Markdown is a text formatting syntax inspired on plain text email. In the words of its creator, John Gruber:
The idea is that a Markdown-formatted document should be publishable as-is, as plain text, without looking like it’s been marked up with tags or formatting instructions.
Strong and Emphasize
~~delete this text~~
[link text](https://url.com/ "title") [link text](https://url.com/) <https://url.com>
![alt text](https://path/to/img.jpg "title") ![alt text](https://path/to/img.jpg)
"title" will be shown as
Image Gallery is formatted by multiple image markup:
![alt](/img/src) ![alt](/img/src) ![alt](/img/src)
# h1 ## h2 ### h3 …
Closing # are optional.
# h1 # ## h2 ## …
Ordered list without paragraphs:
1. foo 2. bar
Unordered list with paragraphs:
* A list item. With multiple paragraphs. * bar
You can nest them:
* Abacus * anser * Bubbles 1. bunk 2. bupkis * bar 3. burper * Cunning
> Email-style angle brackets > are used for blockquotes. > > And, they can be nested. > #### Headers in blockquotes > > * You can quote a list. > * Etc.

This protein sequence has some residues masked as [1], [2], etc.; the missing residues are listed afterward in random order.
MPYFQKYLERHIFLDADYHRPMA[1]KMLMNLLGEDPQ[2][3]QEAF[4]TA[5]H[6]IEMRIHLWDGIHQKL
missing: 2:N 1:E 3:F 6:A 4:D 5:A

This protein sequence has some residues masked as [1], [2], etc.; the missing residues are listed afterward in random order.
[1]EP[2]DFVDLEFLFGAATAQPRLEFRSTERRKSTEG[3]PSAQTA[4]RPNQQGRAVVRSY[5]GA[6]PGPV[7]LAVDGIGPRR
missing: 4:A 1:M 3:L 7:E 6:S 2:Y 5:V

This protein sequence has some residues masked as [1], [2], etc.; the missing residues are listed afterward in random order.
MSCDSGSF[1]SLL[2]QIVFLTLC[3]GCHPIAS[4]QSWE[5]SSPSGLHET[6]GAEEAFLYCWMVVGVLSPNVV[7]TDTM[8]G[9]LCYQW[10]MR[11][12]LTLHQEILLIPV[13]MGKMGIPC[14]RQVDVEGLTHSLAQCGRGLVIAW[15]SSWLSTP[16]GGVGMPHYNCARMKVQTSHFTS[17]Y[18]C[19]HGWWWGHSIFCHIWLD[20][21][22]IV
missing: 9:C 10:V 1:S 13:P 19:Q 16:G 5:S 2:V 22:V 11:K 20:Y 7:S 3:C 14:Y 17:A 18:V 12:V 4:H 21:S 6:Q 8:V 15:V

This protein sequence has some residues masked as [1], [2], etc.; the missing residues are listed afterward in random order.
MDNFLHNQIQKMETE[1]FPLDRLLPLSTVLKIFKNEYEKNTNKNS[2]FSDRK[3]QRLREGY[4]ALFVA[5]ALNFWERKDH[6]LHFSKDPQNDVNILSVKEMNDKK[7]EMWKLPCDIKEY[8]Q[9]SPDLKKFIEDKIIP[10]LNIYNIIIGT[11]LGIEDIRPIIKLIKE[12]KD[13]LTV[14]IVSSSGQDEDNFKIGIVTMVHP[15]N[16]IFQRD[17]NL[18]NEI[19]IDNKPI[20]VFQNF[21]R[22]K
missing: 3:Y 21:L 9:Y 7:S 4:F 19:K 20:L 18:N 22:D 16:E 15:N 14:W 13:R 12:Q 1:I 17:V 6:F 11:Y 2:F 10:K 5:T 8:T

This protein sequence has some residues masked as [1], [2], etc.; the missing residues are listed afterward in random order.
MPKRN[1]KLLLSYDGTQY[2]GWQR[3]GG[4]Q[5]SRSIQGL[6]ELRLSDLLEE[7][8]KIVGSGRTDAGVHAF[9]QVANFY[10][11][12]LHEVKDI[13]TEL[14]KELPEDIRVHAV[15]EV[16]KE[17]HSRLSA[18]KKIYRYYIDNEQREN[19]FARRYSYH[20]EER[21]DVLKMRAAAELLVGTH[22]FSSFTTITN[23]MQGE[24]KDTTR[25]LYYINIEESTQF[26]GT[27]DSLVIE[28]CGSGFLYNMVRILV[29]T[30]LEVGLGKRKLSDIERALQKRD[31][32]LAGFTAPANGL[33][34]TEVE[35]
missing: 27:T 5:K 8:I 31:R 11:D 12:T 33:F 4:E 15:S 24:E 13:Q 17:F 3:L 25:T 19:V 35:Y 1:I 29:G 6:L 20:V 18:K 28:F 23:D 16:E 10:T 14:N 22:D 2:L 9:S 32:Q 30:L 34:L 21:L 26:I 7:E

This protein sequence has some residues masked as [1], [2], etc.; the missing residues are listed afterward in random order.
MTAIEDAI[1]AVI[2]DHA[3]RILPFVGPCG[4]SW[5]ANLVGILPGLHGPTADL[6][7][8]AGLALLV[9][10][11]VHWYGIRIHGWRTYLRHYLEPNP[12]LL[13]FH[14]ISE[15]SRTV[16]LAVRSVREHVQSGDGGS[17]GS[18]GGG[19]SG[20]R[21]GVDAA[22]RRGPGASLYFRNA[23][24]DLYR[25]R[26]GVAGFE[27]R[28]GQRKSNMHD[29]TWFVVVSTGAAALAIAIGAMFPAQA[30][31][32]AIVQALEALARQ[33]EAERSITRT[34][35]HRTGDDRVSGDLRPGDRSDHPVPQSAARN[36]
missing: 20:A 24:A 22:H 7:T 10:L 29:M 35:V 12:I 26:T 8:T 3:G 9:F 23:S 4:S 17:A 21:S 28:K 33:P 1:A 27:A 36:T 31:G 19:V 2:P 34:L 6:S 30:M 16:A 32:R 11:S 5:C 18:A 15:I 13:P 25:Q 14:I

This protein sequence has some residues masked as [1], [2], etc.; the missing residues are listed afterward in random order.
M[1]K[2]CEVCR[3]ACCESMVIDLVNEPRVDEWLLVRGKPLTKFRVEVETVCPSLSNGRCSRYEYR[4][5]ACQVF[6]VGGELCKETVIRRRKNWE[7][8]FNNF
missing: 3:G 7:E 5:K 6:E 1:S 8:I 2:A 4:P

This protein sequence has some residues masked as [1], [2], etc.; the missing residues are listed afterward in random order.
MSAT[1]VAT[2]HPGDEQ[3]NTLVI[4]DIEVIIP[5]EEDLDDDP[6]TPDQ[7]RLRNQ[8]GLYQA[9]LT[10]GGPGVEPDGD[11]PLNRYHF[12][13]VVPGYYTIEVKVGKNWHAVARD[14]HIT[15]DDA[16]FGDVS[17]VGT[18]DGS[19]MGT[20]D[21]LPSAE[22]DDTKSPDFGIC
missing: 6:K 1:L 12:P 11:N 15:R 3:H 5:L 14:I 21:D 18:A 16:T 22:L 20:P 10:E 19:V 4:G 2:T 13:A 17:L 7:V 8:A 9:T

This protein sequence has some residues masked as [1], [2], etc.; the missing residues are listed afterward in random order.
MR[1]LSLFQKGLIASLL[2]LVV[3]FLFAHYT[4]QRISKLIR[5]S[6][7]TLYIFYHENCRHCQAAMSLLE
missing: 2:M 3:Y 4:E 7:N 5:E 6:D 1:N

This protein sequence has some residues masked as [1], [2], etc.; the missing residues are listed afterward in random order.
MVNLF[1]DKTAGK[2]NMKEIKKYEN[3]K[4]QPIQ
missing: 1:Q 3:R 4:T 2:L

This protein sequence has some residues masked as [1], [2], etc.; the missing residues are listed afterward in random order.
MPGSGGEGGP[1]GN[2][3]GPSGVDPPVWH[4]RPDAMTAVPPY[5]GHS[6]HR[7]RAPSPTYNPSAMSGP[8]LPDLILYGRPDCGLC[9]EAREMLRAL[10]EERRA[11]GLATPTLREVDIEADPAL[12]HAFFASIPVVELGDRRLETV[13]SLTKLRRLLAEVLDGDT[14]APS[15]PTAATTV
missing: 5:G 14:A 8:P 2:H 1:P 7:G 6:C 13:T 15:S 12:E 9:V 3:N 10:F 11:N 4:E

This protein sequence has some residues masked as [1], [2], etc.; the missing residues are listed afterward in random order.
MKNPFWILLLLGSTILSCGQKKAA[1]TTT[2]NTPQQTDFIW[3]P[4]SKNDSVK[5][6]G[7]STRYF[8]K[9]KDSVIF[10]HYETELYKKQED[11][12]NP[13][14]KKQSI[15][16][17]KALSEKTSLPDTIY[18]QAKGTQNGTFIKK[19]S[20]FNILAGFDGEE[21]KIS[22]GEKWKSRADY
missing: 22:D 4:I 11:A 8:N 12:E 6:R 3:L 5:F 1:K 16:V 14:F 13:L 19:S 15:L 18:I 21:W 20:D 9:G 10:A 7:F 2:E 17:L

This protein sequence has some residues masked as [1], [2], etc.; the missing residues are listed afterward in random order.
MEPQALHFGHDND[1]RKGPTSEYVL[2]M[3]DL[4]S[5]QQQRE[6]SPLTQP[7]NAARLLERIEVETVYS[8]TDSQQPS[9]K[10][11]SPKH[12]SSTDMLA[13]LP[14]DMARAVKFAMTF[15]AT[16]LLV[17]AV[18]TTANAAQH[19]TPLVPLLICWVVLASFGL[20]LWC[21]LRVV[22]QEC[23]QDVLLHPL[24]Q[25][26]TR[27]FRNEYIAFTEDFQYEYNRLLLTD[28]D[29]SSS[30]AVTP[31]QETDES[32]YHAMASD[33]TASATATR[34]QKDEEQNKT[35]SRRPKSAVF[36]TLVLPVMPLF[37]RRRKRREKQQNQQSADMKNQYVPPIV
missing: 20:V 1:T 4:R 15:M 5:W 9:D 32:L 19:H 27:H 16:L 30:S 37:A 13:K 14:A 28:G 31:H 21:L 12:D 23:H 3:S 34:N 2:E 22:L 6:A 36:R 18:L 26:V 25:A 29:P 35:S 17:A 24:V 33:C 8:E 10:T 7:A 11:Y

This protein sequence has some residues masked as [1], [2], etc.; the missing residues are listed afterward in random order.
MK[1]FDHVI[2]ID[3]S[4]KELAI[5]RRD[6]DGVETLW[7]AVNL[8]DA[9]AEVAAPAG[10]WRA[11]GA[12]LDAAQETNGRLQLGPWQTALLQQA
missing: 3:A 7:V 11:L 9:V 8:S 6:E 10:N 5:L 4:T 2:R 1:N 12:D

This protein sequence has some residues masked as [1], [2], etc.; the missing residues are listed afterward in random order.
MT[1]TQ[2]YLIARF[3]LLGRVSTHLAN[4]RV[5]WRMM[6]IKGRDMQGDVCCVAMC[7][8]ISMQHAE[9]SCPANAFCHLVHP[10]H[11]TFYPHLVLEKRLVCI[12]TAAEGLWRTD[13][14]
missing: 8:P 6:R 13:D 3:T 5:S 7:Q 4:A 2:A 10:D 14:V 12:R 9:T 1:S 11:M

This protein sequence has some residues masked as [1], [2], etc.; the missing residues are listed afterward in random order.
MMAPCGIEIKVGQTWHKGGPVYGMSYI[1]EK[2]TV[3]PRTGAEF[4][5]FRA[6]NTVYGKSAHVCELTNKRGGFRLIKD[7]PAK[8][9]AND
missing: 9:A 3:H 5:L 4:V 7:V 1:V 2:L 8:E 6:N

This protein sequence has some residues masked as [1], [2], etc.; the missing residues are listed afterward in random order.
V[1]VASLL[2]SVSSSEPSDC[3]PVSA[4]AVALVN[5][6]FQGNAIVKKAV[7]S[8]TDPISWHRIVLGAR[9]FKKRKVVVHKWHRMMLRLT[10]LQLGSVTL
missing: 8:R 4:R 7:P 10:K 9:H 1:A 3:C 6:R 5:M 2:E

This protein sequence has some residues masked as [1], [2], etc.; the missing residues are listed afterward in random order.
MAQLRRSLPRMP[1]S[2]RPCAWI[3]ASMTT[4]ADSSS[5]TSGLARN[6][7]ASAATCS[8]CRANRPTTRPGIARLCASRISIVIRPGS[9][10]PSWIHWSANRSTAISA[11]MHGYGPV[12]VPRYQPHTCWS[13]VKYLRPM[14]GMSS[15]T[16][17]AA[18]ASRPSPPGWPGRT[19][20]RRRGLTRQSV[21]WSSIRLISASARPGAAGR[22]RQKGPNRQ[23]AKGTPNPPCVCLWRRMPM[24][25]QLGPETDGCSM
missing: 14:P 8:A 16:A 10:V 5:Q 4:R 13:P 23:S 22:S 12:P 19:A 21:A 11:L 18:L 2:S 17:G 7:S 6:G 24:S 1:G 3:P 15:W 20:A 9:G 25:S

Three or more dashes for asterisks.
Manual Line Breaks
End a line with two or more spaces:
Roses are red, [space][space] Violets are blue. [space][space]
Besides indenting with 4 spaces for a code block, there is fenced code block.
```python def hello(): print('hello') ```
Here is a footnote[^key]. The key is better to be `word-word` style.
Math is supported via MathJax. A simple example by MathJax:
Inline level math is wrapped with `$:
`$ax^2 + bx + c = 0$`
Block level math is wrapped with language math fenced code:
```math ax^2 + bx + c = 0 ```